The Book of Revelation was written to churches that were facing a variety of internal and external challenges. Internally they had to deal with false teachers, moral compromise, and spiritual drift. Externally they had to deal with slander and persecution. This book was written to them and also to us – so that we would be renewed and strengthened in our walk with the Lord, and so that we would be faithful in the face of the world’s opposition. “Be faithful unto death,” our Lord says, “and I will give you the crown of life.” (Revelation 2:10)   

In the 20th century Soviet Union, the Communists ruled with an iron fist. Dimitri lived in a village without a church, and decided to start teaching the Bible to his children. The family enjoyed its weekly Bible study, and eventually they began singing hymns and praying. In due course the villagers caught wind of this weekly service and wanted to participate. People started coming. When there were twenty-five worshipers gathered at his house, the authorities warned Dimitri to shut down this “illegal church” or there would be consequences. When the number of worshipers grew to fifty, Dimitri lost his factory job, “[his] wife lost her teaching job,” and their children “were expelled from school.” Dimitri pressed on: when the number of worshipers at his house grew to seventy-five, the authorities came and an officer slapped Dimitri back and forth, and Dimitri was told that this was his final warning. Before the officer left, however, an old lady stepped forward, pointed to the officer who had slapped Dimitri, and told the officer: “You have laid hands on a man of God and you will NOT survive!” Two days later a heart attack claimed that officer’s life, and godly fear spread through the village. The number of worshipers at Dimitri’s house grew to one-hundred-fifty! Then the authorities came and put Dimitri in prison for seventeen years.[1]

The Communist Party’s war on Dimitri was a tangible expression of the dragon’s fury and war against “those who keep the commandments of God and hold to the testimony of Jesus.” (v. 17) For this is just how The Book of Revelation depicts the conflict: the dragon invests his power in the political powers of the present world system, and these political powers do the dragon’s will and “make war” (v. 17) against God’s faithful people. This is the world that we live in. The Holy Spirit has inspired biblical passages like Revelation 12 in order to help us understand this world and how it is situated in a cosmic battle in which the dragon hates the woman and her offspring. Our passage presents us with three overlapping ‘short films’ that give us three ‘takes’ on the cosmic battle between God’s people and the devil.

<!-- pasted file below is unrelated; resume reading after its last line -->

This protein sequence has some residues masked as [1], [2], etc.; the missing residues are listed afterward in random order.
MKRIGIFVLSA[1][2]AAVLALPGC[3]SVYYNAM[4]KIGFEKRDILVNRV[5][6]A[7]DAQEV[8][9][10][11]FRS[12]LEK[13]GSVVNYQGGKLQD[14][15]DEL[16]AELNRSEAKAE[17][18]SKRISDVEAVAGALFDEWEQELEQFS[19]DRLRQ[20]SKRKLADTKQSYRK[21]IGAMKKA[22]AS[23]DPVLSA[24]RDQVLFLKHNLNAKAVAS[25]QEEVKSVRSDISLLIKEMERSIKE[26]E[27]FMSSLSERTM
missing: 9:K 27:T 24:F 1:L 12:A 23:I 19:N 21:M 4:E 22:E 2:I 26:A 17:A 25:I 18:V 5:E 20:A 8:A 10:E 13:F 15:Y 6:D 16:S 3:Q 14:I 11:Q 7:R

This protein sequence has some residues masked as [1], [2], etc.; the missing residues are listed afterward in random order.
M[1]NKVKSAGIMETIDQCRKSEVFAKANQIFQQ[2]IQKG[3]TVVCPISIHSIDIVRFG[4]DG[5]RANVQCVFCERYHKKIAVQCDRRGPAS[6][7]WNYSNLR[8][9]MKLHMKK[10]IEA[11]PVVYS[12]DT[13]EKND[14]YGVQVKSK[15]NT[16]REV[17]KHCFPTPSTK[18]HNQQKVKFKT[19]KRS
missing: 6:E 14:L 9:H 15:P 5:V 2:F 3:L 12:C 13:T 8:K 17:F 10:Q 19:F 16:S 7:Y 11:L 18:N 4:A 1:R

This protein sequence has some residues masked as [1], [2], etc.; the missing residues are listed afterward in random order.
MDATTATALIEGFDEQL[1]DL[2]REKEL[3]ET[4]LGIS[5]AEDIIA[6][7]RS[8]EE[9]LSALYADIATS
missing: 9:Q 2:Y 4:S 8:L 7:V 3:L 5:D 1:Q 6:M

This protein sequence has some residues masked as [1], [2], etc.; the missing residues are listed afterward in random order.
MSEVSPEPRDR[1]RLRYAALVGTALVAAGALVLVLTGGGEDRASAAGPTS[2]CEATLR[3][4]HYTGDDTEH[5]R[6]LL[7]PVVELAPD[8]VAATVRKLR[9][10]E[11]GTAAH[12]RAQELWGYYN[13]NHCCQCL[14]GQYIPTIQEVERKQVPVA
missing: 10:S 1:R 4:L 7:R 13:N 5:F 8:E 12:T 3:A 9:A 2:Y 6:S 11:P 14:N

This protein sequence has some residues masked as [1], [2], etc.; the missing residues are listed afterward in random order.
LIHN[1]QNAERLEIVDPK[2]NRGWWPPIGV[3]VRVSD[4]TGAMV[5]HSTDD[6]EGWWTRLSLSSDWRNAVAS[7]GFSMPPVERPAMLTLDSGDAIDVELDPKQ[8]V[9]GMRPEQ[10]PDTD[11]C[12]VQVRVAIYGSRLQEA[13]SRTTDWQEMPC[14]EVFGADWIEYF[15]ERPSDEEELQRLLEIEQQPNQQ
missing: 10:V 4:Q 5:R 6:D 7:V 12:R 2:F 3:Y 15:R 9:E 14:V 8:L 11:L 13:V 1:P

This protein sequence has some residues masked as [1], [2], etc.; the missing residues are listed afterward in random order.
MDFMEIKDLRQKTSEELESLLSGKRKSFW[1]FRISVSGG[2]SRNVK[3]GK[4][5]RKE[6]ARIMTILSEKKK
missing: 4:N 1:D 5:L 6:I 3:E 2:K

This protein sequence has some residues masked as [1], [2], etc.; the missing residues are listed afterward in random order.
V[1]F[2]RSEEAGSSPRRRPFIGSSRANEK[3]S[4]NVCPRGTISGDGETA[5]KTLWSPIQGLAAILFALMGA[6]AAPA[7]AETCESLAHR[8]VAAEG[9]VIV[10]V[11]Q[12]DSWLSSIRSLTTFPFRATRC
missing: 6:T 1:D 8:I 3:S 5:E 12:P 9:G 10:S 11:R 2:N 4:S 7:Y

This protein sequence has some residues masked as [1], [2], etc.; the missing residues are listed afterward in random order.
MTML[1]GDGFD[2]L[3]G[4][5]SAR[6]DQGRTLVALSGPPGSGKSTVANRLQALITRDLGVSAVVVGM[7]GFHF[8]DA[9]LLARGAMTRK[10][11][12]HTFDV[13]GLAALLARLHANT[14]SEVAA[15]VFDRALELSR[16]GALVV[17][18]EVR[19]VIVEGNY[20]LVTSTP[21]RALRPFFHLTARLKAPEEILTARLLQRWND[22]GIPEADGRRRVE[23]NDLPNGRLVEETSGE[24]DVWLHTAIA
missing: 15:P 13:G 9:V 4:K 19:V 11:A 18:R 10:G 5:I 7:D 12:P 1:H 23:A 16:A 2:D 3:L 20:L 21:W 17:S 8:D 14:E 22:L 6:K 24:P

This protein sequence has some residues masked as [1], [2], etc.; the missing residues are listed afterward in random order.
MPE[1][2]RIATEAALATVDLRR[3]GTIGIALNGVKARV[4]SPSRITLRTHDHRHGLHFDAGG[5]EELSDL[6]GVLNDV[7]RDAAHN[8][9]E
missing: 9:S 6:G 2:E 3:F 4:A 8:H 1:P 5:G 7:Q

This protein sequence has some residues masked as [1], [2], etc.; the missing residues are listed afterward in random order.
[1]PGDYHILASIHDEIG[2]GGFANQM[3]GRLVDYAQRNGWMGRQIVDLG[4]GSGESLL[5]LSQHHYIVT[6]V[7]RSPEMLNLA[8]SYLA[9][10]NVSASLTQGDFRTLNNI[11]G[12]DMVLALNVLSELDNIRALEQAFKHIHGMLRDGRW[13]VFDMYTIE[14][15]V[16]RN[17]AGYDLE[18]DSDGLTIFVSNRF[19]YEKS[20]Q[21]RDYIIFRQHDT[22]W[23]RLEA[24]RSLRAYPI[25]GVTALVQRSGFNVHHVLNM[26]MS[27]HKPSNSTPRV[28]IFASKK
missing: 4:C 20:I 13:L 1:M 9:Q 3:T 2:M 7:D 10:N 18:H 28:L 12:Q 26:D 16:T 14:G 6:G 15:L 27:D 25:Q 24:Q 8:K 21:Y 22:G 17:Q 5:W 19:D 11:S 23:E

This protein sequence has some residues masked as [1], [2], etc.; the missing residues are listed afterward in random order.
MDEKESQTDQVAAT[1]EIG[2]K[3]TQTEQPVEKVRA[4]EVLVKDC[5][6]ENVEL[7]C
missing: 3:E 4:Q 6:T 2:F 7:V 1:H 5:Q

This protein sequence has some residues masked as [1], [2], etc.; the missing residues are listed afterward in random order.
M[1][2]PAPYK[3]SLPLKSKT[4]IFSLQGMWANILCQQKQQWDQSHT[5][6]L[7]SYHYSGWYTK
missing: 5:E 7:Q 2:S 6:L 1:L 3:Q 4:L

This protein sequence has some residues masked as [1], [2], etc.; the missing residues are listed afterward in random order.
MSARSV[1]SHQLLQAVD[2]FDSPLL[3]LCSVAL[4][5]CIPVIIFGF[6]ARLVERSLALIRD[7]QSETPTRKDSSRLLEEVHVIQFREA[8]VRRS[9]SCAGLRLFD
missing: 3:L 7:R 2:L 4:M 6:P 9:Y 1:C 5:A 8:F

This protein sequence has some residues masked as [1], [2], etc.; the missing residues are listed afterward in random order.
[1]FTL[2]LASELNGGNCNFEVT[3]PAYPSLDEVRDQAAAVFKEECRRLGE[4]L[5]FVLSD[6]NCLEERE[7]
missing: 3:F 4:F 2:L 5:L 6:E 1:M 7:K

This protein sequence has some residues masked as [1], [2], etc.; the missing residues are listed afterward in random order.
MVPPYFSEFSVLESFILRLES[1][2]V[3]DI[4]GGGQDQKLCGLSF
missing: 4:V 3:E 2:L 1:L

In the first film (v. 1-6), we first meet the protagonist: “a woman clothed with the sun, with the moon under her feet, and on her head a crown of twelve stars.” (v. 1) Who is this woman who was pregnant (v. 2), gave birth (v. 5), “fled into the wilderness” (v. 6), and has other “offspring” (v. 17)? While we rightly think of Eve, of whom it was said in Genesis 3 that her offspring would crush the serpent’s head – and while we rightly think of Mary, who gave birth to our Lord – the truth of the matter is that the woman of Revelation 12 is involved in too much activity to define her as Eve or as Mary. She is a symbolic woman who represents God’s people, true Israel, the holy church. We remember Joseph’s dream in Genesis 37, in which “the sun [representing Jacob], the moon [representing Rachel], and eleven stars [representing his brothers] were bowing down to [him].” (Genesis 37:9) Here in Revelation 12 the woman is clothed, as it were, with father Jacob, and is standing on mother Rachel, and the twelve tribes of Israel are on her head as a crown. The crown indicates that this woman has been appointed to reign – and throughout The Book of Revelation we learn that God’s redeemed people have been made into a priestly kingdom that will reign with Christ forever (Revelation 1:5-6, 2:26-27, 3:21, 5:9-10, 20:6, 22:5). The woman’s appearance also points us to the promise that through God’s covenant people a child would be born, a son would be given, and the government would be placed upon his shoulders (Isaiah 9:6). Full of promise and expectation, “[she] was pregnant” (v. 2) and ready to give birth. The fulfillment of this promise would only come through suffering, “crying out,” and experiencing “the agony of giving birth” (v. 2).